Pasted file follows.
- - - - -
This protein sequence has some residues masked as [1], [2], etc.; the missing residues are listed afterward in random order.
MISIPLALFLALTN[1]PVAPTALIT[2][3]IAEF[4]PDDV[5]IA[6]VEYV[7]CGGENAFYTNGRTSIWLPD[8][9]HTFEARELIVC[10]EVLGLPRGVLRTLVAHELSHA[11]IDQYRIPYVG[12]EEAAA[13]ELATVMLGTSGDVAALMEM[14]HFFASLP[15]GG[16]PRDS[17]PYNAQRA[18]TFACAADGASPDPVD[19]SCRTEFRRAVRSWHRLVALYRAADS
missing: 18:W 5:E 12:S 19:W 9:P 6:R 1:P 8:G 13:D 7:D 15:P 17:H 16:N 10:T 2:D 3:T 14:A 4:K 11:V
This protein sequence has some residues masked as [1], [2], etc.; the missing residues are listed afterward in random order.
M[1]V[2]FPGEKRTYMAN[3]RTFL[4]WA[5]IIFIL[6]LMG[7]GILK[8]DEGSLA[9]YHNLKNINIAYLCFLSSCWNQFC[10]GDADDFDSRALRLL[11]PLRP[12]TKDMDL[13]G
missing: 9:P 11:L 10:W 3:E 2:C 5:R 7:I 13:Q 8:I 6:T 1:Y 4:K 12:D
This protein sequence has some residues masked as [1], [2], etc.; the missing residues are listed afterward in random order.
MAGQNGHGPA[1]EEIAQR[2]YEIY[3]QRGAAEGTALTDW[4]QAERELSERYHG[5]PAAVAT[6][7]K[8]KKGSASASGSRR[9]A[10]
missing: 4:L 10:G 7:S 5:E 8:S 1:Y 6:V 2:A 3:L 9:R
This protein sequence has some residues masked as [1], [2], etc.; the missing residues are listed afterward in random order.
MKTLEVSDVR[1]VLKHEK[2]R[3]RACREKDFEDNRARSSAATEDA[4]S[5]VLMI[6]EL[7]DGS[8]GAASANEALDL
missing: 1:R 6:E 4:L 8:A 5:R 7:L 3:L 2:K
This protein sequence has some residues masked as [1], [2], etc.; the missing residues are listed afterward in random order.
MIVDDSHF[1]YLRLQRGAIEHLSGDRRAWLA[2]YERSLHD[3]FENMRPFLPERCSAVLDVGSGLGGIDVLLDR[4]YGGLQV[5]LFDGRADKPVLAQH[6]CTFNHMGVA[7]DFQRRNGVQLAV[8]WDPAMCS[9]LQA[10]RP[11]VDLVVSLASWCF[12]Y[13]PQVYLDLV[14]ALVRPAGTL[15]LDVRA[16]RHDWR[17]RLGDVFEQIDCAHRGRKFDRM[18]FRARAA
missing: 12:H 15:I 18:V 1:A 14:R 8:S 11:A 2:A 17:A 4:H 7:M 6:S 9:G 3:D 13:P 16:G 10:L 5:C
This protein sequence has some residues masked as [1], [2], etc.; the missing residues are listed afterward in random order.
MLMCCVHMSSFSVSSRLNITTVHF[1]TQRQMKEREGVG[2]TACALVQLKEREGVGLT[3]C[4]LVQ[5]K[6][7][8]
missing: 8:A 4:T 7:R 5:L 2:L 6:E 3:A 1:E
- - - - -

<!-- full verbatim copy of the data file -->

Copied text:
This protein sequence has some residues masked as [1], [2], etc.; the missing residues are listed afterward in random order.
MISIPLALFLALTN[1]PVAPTALIT[2][3]IAEF[4]PDDV[5]IA[6]VEYV[7]CGGENAFYTNGRTSIWLPD[8][9]HTFEARELIVC[10]EVLGLPRGVLRTLVAHELSHA[11]IDQYRIPYVG[12]EEAAA[13]ELATVMLGTSGDVAALMEM[14]HFFASLP[15]GG[16]PRDS[17]PYNAQRA[18]TFACAADGASPDPVD[19]SCRTEFRRAVRSWHRLVALYRAADS
missing: 18:W 5:E 12:S 19:W 9:P 6:R 1:P 8:G 13:D 7:D 15:P 17:H 16:N 10:T 2:D 3:T 14:A 4:K 11:V
This protein sequence has some residues masked as [1], [2], etc.; the missing residues are listed afterward in random order.
M[1]V[2]FPGEKRTYMAN[3]RTFL[4]WA[5]IIFIL[6]LMG[7]GILK[8]DEGSLA[9]YHNLKNINIAYLCFLSSCWNQFC[10]GDADDFDSRALRLL[11]PLRP[12]TKDMDL[13]G
missing: 9:P 11:L 10:W 3:E 2:C 5:R 7:I 13:Q 8:I 6:T 1:Y 4:K 12:D
This protein sequence has some residues masked as [1], [2], etc.; the missing residues are listed afterward in random order.
MAGQNGHGPA[1]EEIAQR[2]YEIY[3]QRGAAEGTALTDW[4]QAERELSERYHG[5]PAAVAT[6][7]K[8]KKGSASASGSRR[9]A[10]
missing: 4:L 10:G 7:S 5:E 8:S 1:Y 6:V 2:A 3:L 9:R
This protein sequence has some residues masked as [1], [2], etc.; the missing residues are listed afterward in random order.
MKTLEVSDVR[1]VLKHEK[2]R[3]RACREKDFEDNRARSSAATEDA[4]S[5]VLMI[6]EL[7]DGS[8]GAASANEALDL
missing: 1:R 6:E 4:L 8:A 5:R 7:L 3:L 2:K
This protein sequence has some residues masked as [1], [2], etc.; the missing residues are listed afterward in random order.
MIVDDSHF[1]YLRLQRGAIEHLSGDRRAWLA[2]YERSLHD[3]FENMRPFLPERCSAVLDVGSGLGGIDVLLDR[4]YGGLQV[5]LFDGRADKPVLAQH[6]CTFNHMGVA[7]DFQRRNGVQLAV[8]WDPAMCS[9]LQA[10]RP[11]VDLVVSLASWCF[12]Y[13]PQVYLDLV[14]ALVRPAGTL[15]LDVRA[16]RHDWR[17]RLGDVFEQIDCAHRGRKFDRM[18]FRARAA
missing: 12:H 15:I 18:V 1:A 14:R 8:S 11:A 2:A 17:A 4:H 7:M 6:S 9:G 3:D 13:P 16:G 10:L 5:C
This protein sequence has some residues masked as [1], [2], etc.; the missing residues are listed afterward in random order.
MLMCCVHMSSFSVSSRLNITTVHF[1]TQRQMKEREGVG[2]TACALVQLKEREGVGLT[3]C[4]LVQ[5]K[6][7][8]
missing: 8:A 4:T 7:R 5:L 2:L 6:E 3:A 1:E